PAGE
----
Why celebrating small things can change the big things
When you celebrate something you did, you fire positive emotions that teach your pliable, sweet brain: I can trust myself to keep my commitments! It feels good to take action! I did my scary sh*t and nothing ate me!
And when you don’t acknowledge what you did, when you don’t say “Yay! I wrote my 750 words” or “Sweet! I walked 10,000 steps,” it’s easy to plunge into a deep hole where your story is “I never do enough” and “Why bother?” or “I did it, but it wasn’t perfect, so it doesn’t count.”
And that hole? It can feel impossible to climb out of.
But guess what? It’s not! All you have to do is notice what you did and celebrate it!
In other words, it is never too late to celebrate.
So many of us work on and create things that aren’t tangible and it can take months, if not years, to complete our projects. Research shows that we need the “power of small wins” to get through the inevitable dips and dead-ends. We need to be nourishers if we manage people and practice nourishing ourselves through celebrating our small wins.
Celebration is a fantastic self-trust builder, which then motivates you to take more action and try more new things. Think about it: if you don’t acknowledge what you did, there is nothing to trust because it feels like you did zip. And zip is not a place you can build from; it’s a hole you keep having to climb out of.
So… make celebration a habit and watch your mood and productivity soar.
Okay, Jen, but what exactly do you mean by celebration? Throw a party? Ride an elephant down Main Street? Treat myself to a massage?
As fun as all those sound, those are rewards. What I’m talking about is way smaller than an elephant and doesn’t cost any money or take more than 5 to 10 seconds. Although, if you want to go crazy, you might celebrate for a whole minute.
This kind of celebration is about focusing on what you did, but not how you did it and acknowledging that in a positive way.
My most common way to celebrate? Stretching my arms overhead, giving myself a big smile, and declaring out loud “Yay me!”
Finish your writing for the day? Give yourself a thumbs up and a “Way to go sweetheart.”
Get to yoga class when you wanted to head home and veg? Celebrate walking out the door of the studio by hugging yourself and taking a moment to feel your gratitude toward yourself.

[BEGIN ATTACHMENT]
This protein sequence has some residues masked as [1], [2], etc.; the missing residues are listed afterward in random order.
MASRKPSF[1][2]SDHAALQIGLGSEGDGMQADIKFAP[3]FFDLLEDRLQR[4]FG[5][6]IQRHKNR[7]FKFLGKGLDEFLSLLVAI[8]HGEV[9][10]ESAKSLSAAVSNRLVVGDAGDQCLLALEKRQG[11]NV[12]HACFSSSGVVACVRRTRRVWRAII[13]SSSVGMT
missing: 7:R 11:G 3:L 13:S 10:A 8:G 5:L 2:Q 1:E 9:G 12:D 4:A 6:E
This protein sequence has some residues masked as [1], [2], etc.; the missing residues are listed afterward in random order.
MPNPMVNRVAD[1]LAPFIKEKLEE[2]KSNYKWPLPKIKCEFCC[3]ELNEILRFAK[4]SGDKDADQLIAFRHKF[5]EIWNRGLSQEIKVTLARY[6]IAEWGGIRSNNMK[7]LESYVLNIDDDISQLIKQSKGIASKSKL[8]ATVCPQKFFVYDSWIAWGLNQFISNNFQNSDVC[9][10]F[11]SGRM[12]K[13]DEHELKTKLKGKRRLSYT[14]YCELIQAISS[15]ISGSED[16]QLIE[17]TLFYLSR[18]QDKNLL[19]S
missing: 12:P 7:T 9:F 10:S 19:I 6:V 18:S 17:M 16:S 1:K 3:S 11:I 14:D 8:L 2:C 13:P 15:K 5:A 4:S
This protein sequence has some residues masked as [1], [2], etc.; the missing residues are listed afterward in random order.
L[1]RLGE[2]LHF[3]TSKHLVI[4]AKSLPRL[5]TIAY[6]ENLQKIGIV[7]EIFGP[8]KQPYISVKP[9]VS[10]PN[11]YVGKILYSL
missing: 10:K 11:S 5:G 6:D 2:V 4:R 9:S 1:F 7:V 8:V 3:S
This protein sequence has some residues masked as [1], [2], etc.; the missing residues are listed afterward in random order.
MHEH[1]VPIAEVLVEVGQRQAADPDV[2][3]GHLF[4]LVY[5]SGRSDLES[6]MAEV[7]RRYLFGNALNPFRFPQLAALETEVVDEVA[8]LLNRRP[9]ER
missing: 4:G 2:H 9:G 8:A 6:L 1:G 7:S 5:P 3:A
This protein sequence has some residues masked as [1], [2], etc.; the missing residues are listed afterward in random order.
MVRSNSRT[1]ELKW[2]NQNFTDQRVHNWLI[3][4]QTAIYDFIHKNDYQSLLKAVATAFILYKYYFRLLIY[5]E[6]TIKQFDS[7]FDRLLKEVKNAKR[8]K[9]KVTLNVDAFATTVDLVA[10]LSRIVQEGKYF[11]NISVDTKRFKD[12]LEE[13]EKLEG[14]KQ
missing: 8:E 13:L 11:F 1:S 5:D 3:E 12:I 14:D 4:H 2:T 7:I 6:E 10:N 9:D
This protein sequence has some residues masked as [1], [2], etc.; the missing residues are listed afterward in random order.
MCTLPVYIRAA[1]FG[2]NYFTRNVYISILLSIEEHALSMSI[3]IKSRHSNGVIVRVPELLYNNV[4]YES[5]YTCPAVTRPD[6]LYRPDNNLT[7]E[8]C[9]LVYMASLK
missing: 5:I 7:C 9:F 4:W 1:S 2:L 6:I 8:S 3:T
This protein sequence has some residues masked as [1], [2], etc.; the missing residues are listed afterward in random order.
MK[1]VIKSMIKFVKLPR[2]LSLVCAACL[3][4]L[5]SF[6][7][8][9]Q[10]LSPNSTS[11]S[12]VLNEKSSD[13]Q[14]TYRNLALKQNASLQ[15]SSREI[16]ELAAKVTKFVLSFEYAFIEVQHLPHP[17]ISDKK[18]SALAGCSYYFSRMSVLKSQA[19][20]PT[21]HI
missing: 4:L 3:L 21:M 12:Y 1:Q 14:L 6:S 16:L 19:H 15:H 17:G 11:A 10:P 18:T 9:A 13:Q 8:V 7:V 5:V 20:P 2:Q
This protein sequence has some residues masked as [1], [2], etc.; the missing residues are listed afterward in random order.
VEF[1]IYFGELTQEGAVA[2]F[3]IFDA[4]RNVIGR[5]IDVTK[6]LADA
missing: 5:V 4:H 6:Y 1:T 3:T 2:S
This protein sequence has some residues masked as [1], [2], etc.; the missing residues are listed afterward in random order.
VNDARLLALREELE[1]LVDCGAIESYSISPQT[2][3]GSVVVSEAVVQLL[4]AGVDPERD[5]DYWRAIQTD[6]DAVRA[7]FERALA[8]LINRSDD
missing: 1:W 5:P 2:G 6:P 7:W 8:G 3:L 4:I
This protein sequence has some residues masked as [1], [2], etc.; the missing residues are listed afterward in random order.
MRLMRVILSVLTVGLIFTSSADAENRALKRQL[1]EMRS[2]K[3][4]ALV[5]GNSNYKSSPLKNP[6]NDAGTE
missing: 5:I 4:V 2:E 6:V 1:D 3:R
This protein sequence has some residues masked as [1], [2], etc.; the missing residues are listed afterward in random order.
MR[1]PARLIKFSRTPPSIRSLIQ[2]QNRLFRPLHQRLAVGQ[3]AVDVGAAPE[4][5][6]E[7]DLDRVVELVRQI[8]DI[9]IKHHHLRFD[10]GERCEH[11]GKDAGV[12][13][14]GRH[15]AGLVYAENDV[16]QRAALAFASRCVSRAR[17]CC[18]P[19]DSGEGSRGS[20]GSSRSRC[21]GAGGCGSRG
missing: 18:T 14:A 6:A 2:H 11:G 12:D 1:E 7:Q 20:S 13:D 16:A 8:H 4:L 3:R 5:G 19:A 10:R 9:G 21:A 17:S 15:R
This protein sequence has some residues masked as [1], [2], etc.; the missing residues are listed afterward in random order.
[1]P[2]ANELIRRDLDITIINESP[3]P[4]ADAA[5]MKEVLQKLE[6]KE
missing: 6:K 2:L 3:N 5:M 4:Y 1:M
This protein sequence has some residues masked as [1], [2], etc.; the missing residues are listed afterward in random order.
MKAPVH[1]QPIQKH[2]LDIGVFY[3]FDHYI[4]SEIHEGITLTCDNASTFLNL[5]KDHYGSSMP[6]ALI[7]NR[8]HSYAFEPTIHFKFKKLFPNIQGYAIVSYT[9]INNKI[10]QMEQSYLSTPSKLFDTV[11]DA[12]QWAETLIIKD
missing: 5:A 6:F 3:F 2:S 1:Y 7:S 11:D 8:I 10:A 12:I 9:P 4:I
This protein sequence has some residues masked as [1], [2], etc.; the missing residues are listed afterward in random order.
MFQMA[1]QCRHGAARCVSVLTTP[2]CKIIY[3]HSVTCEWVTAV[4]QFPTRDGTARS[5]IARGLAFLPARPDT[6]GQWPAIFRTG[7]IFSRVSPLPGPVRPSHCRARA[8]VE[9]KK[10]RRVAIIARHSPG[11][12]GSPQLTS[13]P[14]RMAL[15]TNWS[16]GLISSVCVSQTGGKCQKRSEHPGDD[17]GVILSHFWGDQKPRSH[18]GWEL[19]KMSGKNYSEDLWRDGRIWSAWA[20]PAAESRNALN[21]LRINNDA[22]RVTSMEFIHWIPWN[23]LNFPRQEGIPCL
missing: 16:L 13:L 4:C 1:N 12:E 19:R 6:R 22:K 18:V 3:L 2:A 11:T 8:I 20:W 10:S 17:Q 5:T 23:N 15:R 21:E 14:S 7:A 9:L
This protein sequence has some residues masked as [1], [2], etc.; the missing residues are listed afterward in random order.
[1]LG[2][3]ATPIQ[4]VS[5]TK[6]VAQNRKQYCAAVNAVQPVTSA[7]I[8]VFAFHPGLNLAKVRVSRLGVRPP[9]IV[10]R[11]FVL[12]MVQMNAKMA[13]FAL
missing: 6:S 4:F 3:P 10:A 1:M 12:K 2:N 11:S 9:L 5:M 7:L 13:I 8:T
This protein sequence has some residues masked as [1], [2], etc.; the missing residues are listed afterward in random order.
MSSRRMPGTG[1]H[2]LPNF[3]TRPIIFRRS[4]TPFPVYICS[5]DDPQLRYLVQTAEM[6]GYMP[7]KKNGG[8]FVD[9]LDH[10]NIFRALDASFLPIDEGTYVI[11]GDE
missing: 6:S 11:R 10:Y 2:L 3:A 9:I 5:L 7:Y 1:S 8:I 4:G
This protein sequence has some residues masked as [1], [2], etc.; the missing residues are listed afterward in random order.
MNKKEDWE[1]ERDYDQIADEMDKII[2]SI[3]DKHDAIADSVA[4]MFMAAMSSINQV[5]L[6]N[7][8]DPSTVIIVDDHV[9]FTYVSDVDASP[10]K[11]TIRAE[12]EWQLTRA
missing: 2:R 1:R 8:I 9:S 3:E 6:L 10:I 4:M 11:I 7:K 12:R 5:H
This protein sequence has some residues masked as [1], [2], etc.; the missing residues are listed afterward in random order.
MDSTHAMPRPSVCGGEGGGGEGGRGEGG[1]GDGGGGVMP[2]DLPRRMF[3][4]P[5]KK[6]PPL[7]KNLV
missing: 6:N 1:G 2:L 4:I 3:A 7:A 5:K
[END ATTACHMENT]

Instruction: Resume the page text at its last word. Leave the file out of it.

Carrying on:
Floss your teeth? Celebrate by declaring in the mirror, “You are so awesome!”
Wait, is that squirming I hear?
You may be thinking, “I would never, ever in a million years do this. It’s way too jazz hands, happy dance for cynical me.” Or maybe you hear the voice of a parent warning, “Don’t you go getting a big head.” Or you could be worrying that acknowledging yourself will make you lazy. Or the idea of celebrating is a snore because as soon as you’re done with one thing, you are on the next so why look back?
I get it. I can relate. Plus, it’s hard to remember to celebrate. (Tip: you can do it anytime you do remember!)
IT’S A TRULY POWERFUL PRACTICE
Where else are you going to do something for 5-10 seconds that costs nothing but can change how you see yourself? That can rewire your brain? That can build your self-confidence? That can remind you of how much you can do?
I have seen the power of celebration – or as one student calls it “the pause that builds self-trust” – change lives. Profoundly. So, why not commit to giving it a try for just one week? Simply:
1: Name what you will do sans outcome
Otherwise, you don’t have anything to celebrate. And sans outcome is crucial because when we focus solely on the outcome instead of clear commitments to ourselves, we fall into compare and despair syndrome or perfectionism.
Contrary to what your inner naysayer whines, perfectionism doesn’t spur you to grow and learn; perfectionism trains you to put the focus on what others think and want, which we all know is an impossible way to live our lives.
Detach from the story that everything you do has to work out the exactly the way you wanted, or it doesn’t count, by celebrating the actions you took.
2: Celebrate with a natural expression of “Yay I did it!” and do that as soon as you can after you did what you said you would do
The immediacy helps your brain associate taking action with feeling good. And if you can’t think of any natural expression of “Yay!” then copy mine, make one up, or read about some here. It’s helpful to involve the body in some way (stretching, wiggling, smiling) and the voice (positive words), but anything that says “Good on me!” is great.
3: Create some reminders to yourself
I make Post-it notes with a stick person with her stick arms overhead. Students of mine at The Weekly Oasis write CELEBRATE in their writing files, by their easels, or their running shoes so it’s the first thing they see when they start their work or workout.
4: Don’t skip it just because you don’t feel like it
Most of the time you won’t because you’re accustomed to celebrating only if you think you did a good job. And you’re breaking that unhelpful loop. Celebrating is NOT about how you did or what outcome you produced, EVER. It is about doing what you said you would do.
I hope you find this practice as positive and motivating as I have and that the writers and creatives I work with do, too.